Studies show that the direction noise is coming from can have an affect on how distracting we find it. Position your workspace in a way that the majority of ambient noise will be behind you to minimise how distracting your brain perceives the sounds.


If your kid runs into the office, don’t scold them, they probably just want a hug. Embrace them, let them know you’re working and you’ll see them soon for lunch or a coffee break. Look, sometimes it works. Sometimes it doesn’t. But it’s a whole lot better than having a screaming kid in the house while you’re trying to work.

House work

Sure, we get it. The house work needs to get done. Do a big clean up before you go to bed, or first thing in the morning. If you’ve got work to do, don’t hang out the washing or do the dishes. Wait till you’re on a break, then get back to work. Stay focused when you can.

Social media

This is the same as working at the office. Focus on working on single tasks in blocks. Don’t surf the socials until you’re on a break. And limit the time you do. Stay productive. Avoid the scrolling trap. Turn your phone face down on your desk, or put in another room. Oh yeah, and turn off notifications!!

Stay social (virtually)


By nature, humans are social beings. Many of us thrive on the interaction and buzz of an office. Isolation can be lonely, and lead to increased anxiety levels, and even depression.

One way to stave off the isolation blues is to have “water-cooler” chats, coffee and lunch catchups via video chat. Schedule these into your calendar for your break times, and proactively fill them by sending invites. Chatting with a few people over lunch might be the energy boost you need to push through your afternoon.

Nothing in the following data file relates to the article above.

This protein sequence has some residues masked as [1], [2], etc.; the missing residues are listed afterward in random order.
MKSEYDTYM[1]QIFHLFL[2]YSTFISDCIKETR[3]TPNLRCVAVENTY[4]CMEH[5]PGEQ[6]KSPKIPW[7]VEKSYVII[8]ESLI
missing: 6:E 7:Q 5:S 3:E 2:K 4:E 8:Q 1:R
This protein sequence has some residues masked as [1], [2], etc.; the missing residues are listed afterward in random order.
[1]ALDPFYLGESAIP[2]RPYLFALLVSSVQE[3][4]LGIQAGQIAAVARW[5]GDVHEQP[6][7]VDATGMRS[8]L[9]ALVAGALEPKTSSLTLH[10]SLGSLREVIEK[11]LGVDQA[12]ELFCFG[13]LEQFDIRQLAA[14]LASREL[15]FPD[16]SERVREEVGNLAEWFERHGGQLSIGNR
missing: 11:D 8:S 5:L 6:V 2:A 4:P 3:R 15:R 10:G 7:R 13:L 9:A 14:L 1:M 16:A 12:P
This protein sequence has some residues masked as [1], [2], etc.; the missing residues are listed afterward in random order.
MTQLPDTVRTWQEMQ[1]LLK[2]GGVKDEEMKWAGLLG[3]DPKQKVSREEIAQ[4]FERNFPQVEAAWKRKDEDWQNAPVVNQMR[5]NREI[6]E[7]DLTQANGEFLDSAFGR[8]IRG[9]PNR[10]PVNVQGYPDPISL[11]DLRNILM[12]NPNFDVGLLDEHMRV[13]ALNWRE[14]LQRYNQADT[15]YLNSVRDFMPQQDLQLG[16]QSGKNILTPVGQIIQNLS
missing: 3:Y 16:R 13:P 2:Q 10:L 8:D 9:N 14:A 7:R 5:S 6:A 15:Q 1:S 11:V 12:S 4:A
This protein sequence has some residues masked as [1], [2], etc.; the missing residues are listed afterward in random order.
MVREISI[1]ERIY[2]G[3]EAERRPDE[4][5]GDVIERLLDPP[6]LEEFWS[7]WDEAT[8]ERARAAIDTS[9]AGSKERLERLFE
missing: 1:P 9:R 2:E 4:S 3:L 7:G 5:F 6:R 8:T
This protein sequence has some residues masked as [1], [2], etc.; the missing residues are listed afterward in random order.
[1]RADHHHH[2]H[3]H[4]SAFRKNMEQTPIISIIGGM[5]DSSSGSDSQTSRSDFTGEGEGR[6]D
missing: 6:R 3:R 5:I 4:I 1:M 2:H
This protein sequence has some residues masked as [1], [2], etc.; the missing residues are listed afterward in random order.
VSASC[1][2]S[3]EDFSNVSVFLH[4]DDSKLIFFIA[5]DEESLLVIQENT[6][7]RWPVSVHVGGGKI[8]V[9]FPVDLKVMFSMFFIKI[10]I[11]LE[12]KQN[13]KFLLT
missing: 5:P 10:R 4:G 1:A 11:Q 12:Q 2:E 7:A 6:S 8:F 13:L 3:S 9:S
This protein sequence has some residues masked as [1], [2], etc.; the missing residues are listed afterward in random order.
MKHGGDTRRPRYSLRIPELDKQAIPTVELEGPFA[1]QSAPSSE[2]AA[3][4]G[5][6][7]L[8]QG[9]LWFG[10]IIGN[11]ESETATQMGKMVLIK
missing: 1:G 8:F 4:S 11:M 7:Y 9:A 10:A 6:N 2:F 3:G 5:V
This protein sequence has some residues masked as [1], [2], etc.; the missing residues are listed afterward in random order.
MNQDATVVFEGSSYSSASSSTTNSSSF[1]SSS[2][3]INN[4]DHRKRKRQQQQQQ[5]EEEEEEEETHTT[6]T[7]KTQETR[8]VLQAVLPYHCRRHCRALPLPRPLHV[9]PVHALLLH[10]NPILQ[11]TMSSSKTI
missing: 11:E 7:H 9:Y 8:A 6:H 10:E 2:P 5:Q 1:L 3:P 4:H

Take regular breaks


Working from home, there’s a tendency to skip breaks. You’re already at home, which, to some, may feel like you’re not working hard enough. But, when you’re at home for days, weeks, or even months, it’s vital that you take care of yourself to avoid overwork and burnout.

Taking regular breaks can help you:

  • Make better decisions

  • Spark new creative ideas and solutions

  • Stay focused for longer

  • Improve memory retention

  • Refocus on your goals

  • Prevent stress and burnout

  • Be a more pleasant person to be around

Here’s some advice from Daniel Pink on taking effective breaks:

  1. 5-10 min "micro-breaks" each hour are better than no breaks at all. 

  2. Commit to your break by not multi-tasking, and leave your phone on your desk.

  3. Hourly 5-minute walking breaks are more effective than a single 30-minute break. 

  4. Sometimes alone time is good, but taking breaks with people can be even better (schedule a coffee over video chat).

  5. A short break outside is more beneficial than a long break inside.

Stop work at the end of the day


Working from home can make it difficult to switch off from work and settle back into home life. There is also a tendency to work after hours because, technically, you’re still “at work”.

For your own sanity, and that of your family’s, stop work at the end of the day, take the time to be present, and recharge. Your loved ones will thank you for it. And you’ll feel the difference in your stress levels and productivity over time.

An effective way to do this is with an after-work ritual. It can be with some exercise like going for a walk, reading a book, or just closing your computer and saying “I’m done. No more until tomorrow.” The process of finishing your work day with a ritual can help to reduce stress long-term, effectively reducing the risk of burnout.

If you’re after some more tips to help you reduce and manage your stress, check out: How to recognise stress in yourself and what you can do about it